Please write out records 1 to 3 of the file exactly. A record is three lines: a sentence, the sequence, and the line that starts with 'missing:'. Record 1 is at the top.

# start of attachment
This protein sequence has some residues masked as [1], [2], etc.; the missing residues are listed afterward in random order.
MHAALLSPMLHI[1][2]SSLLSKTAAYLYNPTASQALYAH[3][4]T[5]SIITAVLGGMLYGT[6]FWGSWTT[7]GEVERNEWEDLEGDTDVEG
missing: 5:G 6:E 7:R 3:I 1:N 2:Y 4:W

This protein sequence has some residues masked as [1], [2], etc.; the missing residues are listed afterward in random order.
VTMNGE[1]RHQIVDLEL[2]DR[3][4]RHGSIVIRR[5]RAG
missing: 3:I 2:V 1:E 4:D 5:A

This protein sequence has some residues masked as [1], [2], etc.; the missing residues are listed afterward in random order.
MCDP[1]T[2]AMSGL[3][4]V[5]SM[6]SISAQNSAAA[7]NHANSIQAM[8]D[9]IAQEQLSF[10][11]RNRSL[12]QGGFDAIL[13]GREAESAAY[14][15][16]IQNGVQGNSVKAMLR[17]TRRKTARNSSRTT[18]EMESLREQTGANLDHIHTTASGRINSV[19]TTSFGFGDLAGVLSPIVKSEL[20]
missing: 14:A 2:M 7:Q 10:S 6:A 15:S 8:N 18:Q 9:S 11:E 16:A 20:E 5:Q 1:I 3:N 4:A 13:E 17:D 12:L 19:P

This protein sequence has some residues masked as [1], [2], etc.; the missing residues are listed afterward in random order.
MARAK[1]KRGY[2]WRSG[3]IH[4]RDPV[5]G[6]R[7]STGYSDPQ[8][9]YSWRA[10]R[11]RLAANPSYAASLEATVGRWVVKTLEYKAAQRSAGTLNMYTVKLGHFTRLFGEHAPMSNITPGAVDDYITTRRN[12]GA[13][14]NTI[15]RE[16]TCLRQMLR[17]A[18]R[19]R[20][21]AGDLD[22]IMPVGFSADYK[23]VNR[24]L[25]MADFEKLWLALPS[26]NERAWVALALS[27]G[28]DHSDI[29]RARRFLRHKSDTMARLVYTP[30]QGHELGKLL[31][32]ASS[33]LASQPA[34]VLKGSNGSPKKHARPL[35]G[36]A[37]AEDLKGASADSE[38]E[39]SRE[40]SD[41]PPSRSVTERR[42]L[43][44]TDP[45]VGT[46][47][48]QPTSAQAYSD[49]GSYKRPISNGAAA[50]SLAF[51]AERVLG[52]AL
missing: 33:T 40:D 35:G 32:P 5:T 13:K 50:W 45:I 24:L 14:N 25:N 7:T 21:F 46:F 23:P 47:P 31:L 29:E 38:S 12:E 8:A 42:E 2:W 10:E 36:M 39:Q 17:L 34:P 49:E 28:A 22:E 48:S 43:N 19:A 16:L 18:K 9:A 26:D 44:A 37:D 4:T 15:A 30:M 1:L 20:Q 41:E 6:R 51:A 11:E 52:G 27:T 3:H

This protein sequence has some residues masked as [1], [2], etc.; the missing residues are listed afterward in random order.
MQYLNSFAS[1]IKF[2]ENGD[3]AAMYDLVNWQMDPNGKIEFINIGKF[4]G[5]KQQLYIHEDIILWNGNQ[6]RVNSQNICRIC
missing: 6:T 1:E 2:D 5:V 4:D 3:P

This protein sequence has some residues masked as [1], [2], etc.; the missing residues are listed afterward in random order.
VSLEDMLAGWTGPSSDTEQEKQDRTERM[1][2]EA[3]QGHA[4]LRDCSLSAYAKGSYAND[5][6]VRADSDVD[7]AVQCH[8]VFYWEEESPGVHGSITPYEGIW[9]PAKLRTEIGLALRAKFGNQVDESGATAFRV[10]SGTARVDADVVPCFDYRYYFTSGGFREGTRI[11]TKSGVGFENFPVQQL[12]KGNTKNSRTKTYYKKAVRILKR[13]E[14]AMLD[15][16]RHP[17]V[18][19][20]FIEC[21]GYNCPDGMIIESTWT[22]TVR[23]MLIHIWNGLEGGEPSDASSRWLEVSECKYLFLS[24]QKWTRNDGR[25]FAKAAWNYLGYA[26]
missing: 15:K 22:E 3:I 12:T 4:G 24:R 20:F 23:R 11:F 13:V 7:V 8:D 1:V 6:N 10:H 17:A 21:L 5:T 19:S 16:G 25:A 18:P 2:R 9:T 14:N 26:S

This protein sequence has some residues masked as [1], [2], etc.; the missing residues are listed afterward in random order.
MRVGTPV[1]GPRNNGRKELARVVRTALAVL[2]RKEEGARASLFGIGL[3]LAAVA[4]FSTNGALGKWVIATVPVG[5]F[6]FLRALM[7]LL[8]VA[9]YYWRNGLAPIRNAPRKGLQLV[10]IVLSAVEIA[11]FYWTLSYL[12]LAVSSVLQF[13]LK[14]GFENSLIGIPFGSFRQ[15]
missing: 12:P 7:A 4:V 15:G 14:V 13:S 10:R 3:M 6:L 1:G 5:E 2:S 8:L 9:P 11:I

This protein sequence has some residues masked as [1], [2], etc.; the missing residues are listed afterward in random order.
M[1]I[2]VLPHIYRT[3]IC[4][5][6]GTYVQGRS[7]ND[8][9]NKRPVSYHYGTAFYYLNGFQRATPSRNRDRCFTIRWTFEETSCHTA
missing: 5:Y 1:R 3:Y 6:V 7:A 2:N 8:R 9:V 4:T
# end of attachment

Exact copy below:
This protein sequence has some residues masked as [1], [2], etc.; the missing residues are listed afterward in random order.
MHAALLSPMLHI[1][2]SSLLSKTAAYLYNPTASQALYAH[3][4]T[5]SIITAVLGGMLYGT[6]FWGSWTT[7]GEVERNEWEDLEGDTDVEG
missing: 5:G 6:E 7:R 3:I 1:N 2:Y 4:W

This protein sequence has some residues masked as [1], [2], etc.; the missing residues are listed afterward in random order.
VTMNGE[1]RHQIVDLEL[2]DR[3][4]RHGSIVIRR[5]RAG
missing: 3:I 2:V 1:E 4:D 5:A

This protein sequence has some residues masked as [1], [2], etc.; the missing residues are listed afterward in random order.
MCDP[1]T[2]AMSGL[3][4]V[5]SM[6]SISAQNSAAA[7]NHANSIQAM[8]D[9]IAQEQLSF[10][11]RNRSL[12]QGGFDAIL[13]GREAESAAY[14][15][16]IQNGVQGNSVKAMLR[17]TRRKTARNSSRTT[18]EMESLREQTGANLDHIHTTASGRINSV[19]TTSFGFGDLAGVLSPIVKSEL[20]
missing: 14:A 2:M 7:Q 10:S 6:A 15:S 8:N 18:Q 9:S 11:E 16:A 20:E 5:Q 1:I 3:N 4:A 13:E 17:D 12:L 19:P